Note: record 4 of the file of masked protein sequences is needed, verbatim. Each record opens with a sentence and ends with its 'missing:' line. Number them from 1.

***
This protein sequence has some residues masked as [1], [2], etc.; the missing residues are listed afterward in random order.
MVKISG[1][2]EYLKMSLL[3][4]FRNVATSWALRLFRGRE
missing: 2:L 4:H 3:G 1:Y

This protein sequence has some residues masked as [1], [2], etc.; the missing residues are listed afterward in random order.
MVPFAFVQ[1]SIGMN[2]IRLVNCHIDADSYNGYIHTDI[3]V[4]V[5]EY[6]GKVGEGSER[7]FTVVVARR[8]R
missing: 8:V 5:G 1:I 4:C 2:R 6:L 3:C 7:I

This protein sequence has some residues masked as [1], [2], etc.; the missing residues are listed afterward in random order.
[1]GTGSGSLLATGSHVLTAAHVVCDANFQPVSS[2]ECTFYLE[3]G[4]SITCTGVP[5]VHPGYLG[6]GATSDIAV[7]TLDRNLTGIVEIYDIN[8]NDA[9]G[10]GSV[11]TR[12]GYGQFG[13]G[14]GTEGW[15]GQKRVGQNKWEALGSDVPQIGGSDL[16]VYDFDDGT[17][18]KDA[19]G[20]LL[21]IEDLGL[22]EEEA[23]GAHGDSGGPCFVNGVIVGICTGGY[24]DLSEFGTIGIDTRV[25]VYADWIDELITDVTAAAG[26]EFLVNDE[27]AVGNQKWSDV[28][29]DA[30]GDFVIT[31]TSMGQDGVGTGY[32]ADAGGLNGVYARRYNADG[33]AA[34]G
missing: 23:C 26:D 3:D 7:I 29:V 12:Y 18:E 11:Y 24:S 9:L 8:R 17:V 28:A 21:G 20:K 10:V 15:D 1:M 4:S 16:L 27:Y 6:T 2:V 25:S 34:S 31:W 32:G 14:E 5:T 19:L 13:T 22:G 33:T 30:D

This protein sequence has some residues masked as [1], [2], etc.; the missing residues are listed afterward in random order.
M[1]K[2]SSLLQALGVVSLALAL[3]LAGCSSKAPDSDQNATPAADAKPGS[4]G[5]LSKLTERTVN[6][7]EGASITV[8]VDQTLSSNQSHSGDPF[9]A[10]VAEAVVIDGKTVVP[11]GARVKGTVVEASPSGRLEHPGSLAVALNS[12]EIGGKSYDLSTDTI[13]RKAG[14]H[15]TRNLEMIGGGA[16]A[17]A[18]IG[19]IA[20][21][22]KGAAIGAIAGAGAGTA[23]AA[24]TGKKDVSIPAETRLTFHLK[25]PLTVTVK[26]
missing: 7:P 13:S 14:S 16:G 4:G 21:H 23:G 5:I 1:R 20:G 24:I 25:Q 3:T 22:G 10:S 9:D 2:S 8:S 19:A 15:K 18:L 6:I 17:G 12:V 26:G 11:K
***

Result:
This protein sequence has some residues masked as [1], [2], etc.; the missing residues are listed afterward in random order.
M[1]K[2]SSLLQALGVVSLALAL[3]LAGCSSKAPDSDQNATPAADAKPGS[4]G[5]LSKLTERTVN[6][7]EGASITV[8]VDQTLSSNQSHSGDPF[9]A[10]VAEAVVIDGKTVVP[11]GARVKGTVVEASPSGRLEHPGSLAVALNS[12]EIGGKSYDLSTDTI[13]RKAG[14]H[15]TRNLEMIGGGA[16]A[17]A[18]IG[19]IA[20][21][22]KGAAIGAIAGAGAGTA[23]AA[24]TGKKDVSIPAETRLTFHLK[25]PLTVTVK[26]
missing: 7:P 13:S 14:S 16:G 4:G 21:H 23:G 5:I 1:R 20:G 24:I 25:Q 3:T 22:G 10:S 9:D 2:S 8:S 19:A 15:K 18:L 6:I 17:G 12:V 26:G 11:K